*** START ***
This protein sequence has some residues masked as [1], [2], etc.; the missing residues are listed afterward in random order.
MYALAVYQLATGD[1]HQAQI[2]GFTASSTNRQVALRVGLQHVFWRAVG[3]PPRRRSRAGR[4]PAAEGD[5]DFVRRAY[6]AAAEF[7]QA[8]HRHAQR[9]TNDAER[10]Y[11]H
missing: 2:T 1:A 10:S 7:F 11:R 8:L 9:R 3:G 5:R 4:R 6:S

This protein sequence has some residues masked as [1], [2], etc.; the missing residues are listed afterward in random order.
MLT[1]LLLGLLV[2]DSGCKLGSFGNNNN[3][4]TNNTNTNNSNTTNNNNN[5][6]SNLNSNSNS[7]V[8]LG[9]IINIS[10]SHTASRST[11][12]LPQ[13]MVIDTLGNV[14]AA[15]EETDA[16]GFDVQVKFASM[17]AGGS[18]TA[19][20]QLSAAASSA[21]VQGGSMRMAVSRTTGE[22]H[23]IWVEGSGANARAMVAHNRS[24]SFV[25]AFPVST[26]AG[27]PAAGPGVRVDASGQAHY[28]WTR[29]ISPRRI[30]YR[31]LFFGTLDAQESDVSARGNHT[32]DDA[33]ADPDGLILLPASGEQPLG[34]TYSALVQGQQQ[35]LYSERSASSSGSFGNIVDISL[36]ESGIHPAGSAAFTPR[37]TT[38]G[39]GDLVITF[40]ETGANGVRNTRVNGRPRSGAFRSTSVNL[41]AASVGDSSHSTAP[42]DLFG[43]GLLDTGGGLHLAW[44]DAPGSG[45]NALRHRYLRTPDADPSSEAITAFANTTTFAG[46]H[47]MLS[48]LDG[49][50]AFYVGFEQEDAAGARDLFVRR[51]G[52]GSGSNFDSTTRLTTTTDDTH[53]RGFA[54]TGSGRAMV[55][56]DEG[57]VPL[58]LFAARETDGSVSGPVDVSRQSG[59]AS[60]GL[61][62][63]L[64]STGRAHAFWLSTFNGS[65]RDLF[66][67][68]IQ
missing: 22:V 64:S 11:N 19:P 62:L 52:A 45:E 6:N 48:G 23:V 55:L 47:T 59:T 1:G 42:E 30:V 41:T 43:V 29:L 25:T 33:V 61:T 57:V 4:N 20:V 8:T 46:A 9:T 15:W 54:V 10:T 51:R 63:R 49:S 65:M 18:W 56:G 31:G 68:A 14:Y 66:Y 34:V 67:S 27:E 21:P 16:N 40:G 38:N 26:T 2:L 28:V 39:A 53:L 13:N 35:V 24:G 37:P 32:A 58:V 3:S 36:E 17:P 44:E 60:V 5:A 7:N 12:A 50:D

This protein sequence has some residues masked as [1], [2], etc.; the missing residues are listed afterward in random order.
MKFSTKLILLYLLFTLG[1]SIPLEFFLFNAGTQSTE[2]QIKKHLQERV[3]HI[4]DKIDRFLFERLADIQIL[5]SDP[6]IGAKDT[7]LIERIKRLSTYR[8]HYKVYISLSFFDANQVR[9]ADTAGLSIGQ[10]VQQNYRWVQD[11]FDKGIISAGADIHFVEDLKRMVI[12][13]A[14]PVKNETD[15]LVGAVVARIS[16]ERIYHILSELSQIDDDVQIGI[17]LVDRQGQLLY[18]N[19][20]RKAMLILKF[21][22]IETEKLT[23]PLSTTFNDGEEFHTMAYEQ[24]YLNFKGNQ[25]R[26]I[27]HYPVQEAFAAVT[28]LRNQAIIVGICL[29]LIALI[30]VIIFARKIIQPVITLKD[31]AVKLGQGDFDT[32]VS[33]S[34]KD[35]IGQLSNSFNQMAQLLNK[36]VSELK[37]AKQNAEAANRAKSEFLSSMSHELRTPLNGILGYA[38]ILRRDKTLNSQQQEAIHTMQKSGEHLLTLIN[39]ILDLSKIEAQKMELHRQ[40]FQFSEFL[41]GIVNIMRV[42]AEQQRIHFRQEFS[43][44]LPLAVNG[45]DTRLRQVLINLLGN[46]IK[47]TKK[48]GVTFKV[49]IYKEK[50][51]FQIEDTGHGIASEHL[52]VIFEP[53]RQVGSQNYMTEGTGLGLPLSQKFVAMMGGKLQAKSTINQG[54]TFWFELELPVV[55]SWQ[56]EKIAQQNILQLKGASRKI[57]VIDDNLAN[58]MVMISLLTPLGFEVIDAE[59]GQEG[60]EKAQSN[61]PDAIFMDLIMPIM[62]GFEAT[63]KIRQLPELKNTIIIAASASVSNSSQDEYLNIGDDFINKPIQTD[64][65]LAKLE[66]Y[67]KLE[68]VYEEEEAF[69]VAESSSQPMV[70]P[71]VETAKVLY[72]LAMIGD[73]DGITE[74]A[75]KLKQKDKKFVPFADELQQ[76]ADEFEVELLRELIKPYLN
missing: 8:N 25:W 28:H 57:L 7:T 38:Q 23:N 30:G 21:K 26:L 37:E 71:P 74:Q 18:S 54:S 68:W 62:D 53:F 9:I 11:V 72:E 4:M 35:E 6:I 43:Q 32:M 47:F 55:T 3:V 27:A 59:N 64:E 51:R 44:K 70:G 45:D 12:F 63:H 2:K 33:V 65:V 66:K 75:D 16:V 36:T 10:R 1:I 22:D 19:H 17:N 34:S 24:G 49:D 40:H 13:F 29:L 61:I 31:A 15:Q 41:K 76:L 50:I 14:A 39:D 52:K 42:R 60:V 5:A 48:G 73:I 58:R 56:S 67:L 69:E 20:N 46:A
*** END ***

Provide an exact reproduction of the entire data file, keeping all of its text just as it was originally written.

This protein sequence has some residues masked as [1], [2], etc.; the missing residues are listed afterward in random order.
MYALAVYQLATGD[1]HQAQI[2]GFTASSTNRQVALRVGLQHVFWRAVG[3]PPRRRSRAGR[4]PAAEGD[5]DFVRRAY[6]AAAEF[7]QA[8]HRHAQR[9]TNDAER[10]Y[11]H
missing: 2:T 1:A 10:S 7:F 11:R 8:L 9:R 3:G 5:R 4:R 6:S

This protein sequence has some residues masked as [1], [2], etc.; the missing residues are listed afterward in random order.
MLT[1]LLLGLLV[2]DSGCKLGSFGNNNN[3][4]TNNTNTNNSNTTNNNNN[5][6]SNLNSNSNS[7]V[8]LG[9]IINIS[10]SHTASRST[11][12]LPQ[13]MVIDTLGNV[14]AA[15]EETDA[16]GFDVQVKFASM[17]AGGS[18]TA[19][20]QLSAAASSA[21]VQGGSMRMAVSRTTGE[22]H[23]IWVEGSGANARAMVAHNRS[24]SFV[25]AFPVST[26]AG[27]PAAGPGVRVDASGQAHY[28]WTR[29]ISPRRI[30]YR[31]LFFGTLDAQESDVSARGNHT[32]DDA[33]ADPDGLILLPASGEQPLG[34]TYSALVQGQQQ[35]LYSERSASSSGSFGNIVDISL[36]ESGIHPAGSAAFTPR[37]TT[38]G[39]GDLVITF[40]ETGANGVRNTRVNGRPRSGAFRSTSVNL[41]AASVGDSSHSTAP[42]DLFG[43]GLLDTGGGLHLAW[44]DAPGSG[45]NALRHRYLRTPDADPSSEAITAFANTTTFAG[46]H[47]MLS[48]LDG[49][50]AFYVGFEQEDAAGARDLFVRR[51]G[52]GSGSNFDSTTRLTTTTDDTH[53]RGFA[54]TGSGRAMV[55][56]DEG[57]VPL[58]LFAARETDGSVSGPVDVSRQSG[59]AS[60]GL[61][62][63]L[64]STGRAHAFWLSTFNGS[65]RDLF[66][67][68]IQ
missing: 22:V 64:S 11:N 19:P 62:L 52:A 45:E 6:N 48:G 23:V 55:L 47:T 59:T 1:G 42:E 30:V 41:T 43:V 29:L 25:T 33:V 61:T 57:V 4:N 20:V 8:T 46:A 9:T 15:W 54:V 10:T 51:R 63:R 49:S 65:M 18:W 56:G 31:G 68:A 14:Y 66:Y 34:V 67:S 27:E 21:P 16:N 40:G 38:N 26:T 2:L 28:V 39:A 53:L 13:N 35:V 24:G 37:P 32:A 58:V 3:S 36:E 17:P 44:E 60:V 5:A 7:N 12:A 50:D

This protein sequence has some residues masked as [1], [2], etc.; the missing residues are listed afterward in random order.
MKFSTKLILLYLLFTLG[1]SIPLEFFLFNAGTQSTE[2]QIKKHLQERV[3]HI[4]DKIDRFLFERLADIQIL[5]SDP[6]IGAKDT[7]LIERIKRLSTYR[8]HYKVYISLSFFDANQVR[9]ADTAGLSIGQ[10]VQQNYRWVQD[11]FDKGIISAGADIHFVEDLKRMVI[12][13]A[14]PVKNETD[15]LVGAVVARIS[16]ERIYHILSELSQIDDDVQIGI[17]LVDRQGQLLY[18]N[19][20]RKAMLILKF[21][22]IETEKLT[23]PLSTTFNDGEEFHTMAYEQ[24]YLNFKGNQ[25]R[26]I[27]HYPVQEAFAAVT[28]LRNQAIIVGICL[29]LIALI[30]VIIFARKIIQPVITLKD[31]AVKLGQGDFDT[32]VS[33]S[34]KD[35]IGQLSNSFNQMAQLLNK[36]VSELK[37]AKQNAEAANRAKSEFLSSMSHELRTPLNGILGYA[38]ILRRDKTLNSQQQEAIHTMQKSGEHLLTLIN[39]ILDLSKIEAQKMELHRQ[40]FQFSEFL[41]GIVNIMRV[42]AEQQRIHFRQEFS[43][44]LPLAVNG[45]DTRLRQVLINLLGN[46]IK[47]TKK[48]GVTFKV[49]IYKEK[50][51]FQIEDTGHGIASEHL[52]VIFEP[53]RQVGSQNYMTEGTGLGLPLSQKFVAMMGGKLQAKSTINQG[54]TFWFELELPVV[55]SWQ[56]EKIAQQNILQLKGASRKI[57]VIDDNLAN[58]MVMISLLTPLGFEVIDAE[59]GQEG[60]EKAQSN[61]PDAIFMDLIMPIM[62]GFEAT[63]KIRQLPELKNTIIIAASASVSNSSQDEYLNIGDDFINKPIQTD[64][65]LAKLE[66]Y[67]KLE[68]VYEEEEAF[69]VAESSSQPMV[70]P[71]VETAKVLY[72]LAMIGD[73]DGITE[74]A[75]KLKQKDKKFVPFADELQQ[76]ADEFEVELLRELIKPYLN
missing: 8:N 25:W 28:H 57:L 7:T 38:Q 23:N 30:G 21:K 26:L 37:E 71:P 74:Q 18:S 54:S 68:W 62:D 53:F 9:I 11:V 72:E 4:M 35:E 6:I 43:Q 32:M 47:F 55:T 3:V 27:A 59:N 64:E 51:R 44:K 70:G 45:D 12:F 63:H 2:K 33:V 65:V 66:K 75:D 16:V 36:T 10:R 1:I 22:D 19:H 17:N 34:S 24:G 49:D 40:H 13:F 29:L 61:I 31:A 15:Q 41:K 76:L 50:I 14:A 39:D 52:K 42:R 60:V 5:A 48:G 73:I 58:R 56:S 67:L 69:E 20:N 46:A